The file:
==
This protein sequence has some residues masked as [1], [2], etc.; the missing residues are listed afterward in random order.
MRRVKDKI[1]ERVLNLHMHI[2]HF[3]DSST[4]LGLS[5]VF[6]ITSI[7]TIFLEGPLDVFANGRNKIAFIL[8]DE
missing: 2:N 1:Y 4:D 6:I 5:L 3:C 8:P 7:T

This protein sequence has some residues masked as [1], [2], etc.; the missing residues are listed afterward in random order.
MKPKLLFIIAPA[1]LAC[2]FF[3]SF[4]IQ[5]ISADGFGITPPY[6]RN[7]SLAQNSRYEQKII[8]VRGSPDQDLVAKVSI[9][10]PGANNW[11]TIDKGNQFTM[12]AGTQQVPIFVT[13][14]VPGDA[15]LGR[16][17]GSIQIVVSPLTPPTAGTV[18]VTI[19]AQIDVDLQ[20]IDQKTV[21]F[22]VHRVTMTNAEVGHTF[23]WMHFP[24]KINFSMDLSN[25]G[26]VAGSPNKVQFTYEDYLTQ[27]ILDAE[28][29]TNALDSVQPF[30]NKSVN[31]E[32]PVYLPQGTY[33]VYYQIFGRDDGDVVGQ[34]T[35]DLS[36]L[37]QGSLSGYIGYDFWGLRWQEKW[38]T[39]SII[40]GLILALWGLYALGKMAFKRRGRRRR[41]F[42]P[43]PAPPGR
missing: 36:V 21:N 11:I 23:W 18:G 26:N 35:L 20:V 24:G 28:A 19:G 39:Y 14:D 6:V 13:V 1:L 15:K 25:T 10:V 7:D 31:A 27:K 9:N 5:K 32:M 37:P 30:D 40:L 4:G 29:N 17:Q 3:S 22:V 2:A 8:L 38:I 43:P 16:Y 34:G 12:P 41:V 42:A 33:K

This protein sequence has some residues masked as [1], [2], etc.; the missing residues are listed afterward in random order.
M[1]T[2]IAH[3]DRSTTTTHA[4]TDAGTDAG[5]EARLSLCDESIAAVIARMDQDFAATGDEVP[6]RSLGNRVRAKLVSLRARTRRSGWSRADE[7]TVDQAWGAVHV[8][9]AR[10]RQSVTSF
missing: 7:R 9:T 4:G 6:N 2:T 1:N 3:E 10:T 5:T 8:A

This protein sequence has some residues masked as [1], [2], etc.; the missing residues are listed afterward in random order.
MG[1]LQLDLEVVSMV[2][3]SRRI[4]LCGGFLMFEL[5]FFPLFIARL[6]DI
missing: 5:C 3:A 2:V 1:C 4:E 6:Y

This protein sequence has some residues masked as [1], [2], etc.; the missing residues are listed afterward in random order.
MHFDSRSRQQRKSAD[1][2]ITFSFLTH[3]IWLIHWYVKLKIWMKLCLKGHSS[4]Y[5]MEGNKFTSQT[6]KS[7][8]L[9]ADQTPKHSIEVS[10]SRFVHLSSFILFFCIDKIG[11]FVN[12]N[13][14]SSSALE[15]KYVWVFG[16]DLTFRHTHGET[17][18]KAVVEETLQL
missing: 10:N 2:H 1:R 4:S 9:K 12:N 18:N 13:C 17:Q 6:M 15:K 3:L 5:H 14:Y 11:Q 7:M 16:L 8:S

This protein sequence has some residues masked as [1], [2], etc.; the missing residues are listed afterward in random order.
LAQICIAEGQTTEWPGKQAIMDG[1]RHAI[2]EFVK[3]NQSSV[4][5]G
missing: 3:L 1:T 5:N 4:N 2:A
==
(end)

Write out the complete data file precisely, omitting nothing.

This protein sequence has some residues masked as [1], [2], etc.; the missing residues are listed afterward in random order.
MRRVKDKI[1]ERVLNLHMHI[2]HF[3]DSST[4]LGLS[5]VF[6]ITSI[7]TIFLEGPLDVFANGRNKIAFIL[8]DE
missing: 2:N 1:Y 4:D 6:I 5:L 3:C 8:P 7:T

This protein sequence has some residues masked as [1], [2], etc.; the missing residues are listed afterward in random order.
MKPKLLFIIAPA[1]LAC[2]FF[3]SF[4]IQ[5]ISADGFGITPPY[6]RN[7]SLAQNSRYEQKII[8]VRGSPDQDLVAKVSI[9][10]PGANNW[11]TIDKGNQFTM[12]AGTQQVPIFVT[13][14]VPGDA[15]LGR[16][17]GSIQIVVSPLTPPTAGTV[18]VTI[19]AQIDVDLQ[20]IDQKTV[21]F[22]VHRVTMTNAEVGHTF[23]WMHFP[24]KINFSMDLSN[25]G[26]VAGSPNKVQFTYEDYLTQ[27]ILDAE[28][29]TNALDSVQPF[30]NKSVN[31]E[32]PVYLPQGTY[33]VYYQIFGRDDGDVVGQ[34]T[35]DLS[36]L[37]QGSLSGYIGYDFWGLRWQEKW[38]T[39]SII[40]GLILALWGLYALGKMAFKRRGRRRR[41]F[42]P[43]PAPPGR
missing: 36:V 21:N 11:I 23:W 18:G 26:N 35:L 20:V 24:G 28:A 19:G 39:Y 14:D 6:V 13:V 1:L 15:K 25:T 10:V 7:D 31:A 27:K 9:N 5:K 32:M 37:P 30:D 40:L 4:G 29:N 17:Q 3:S 22:V 2:A 8:L 38:I 43:P 16:Y 34:G 12:P 41:V 42:A 33:K

This protein sequence has some residues masked as [1], [2], etc.; the missing residues are listed afterward in random order.
M[1]T[2]IAH[3]DRSTTTTHA[4]TDAGTDAG[5]EARLSLCDESIAAVIARMDQDFAATGDEVP[6]RSLGNRVRAKLVSLRARTRRSGWSRADE[7]TVDQAWGAVHV[8][9]AR[10]RQSVTSF
missing: 7:R 9:T 4:G 6:N 2:T 1:N 3:E 10:T 5:T 8:A

This protein sequence has some residues masked as [1], [2], etc.; the missing residues are listed afterward in random order.
MG[1]LQLDLEVVSMV[2][3]SRRI[4]LCGGFLMFEL[5]FFPLFIARL[6]DI
missing: 5:C 3:A 2:V 1:C 4:E 6:Y

This protein sequence has some residues masked as [1], [2], etc.; the missing residues are listed afterward in random order.
MHFDSRSRQQRKSAD[1][2]ITFSFLTH[3]IWLIHWYVKLKIWMKLCLKGHSS[4]Y[5]MEGNKFTSQT[6]KS[7][8]L[9]ADQTPKHSIEVS[10]SRFVHLSSFILFFCIDKIG[11]FVN[12]N[13][14]SSSALE[15]KYVWVFG[16]DLTFRHTHGET[17][18]KAVVEETLQL
missing: 10:N 2:H 1:R 4:S 9:K 12:N 18:N 13:C 17:Q 6:M 15:K 3:L 5:H 14:Y 11:Q 7:M 16:L 8:S

This protein sequence has some residues masked as [1], [2], etc.; the missing residues are listed afterward in random order.
LAQICIAEGQTTEWPGKQAIMDG[1]RHAI[2]EFVK[3]NQSSV[4][5]G
missing: 3:L 1:T 5:N 4:N 2:A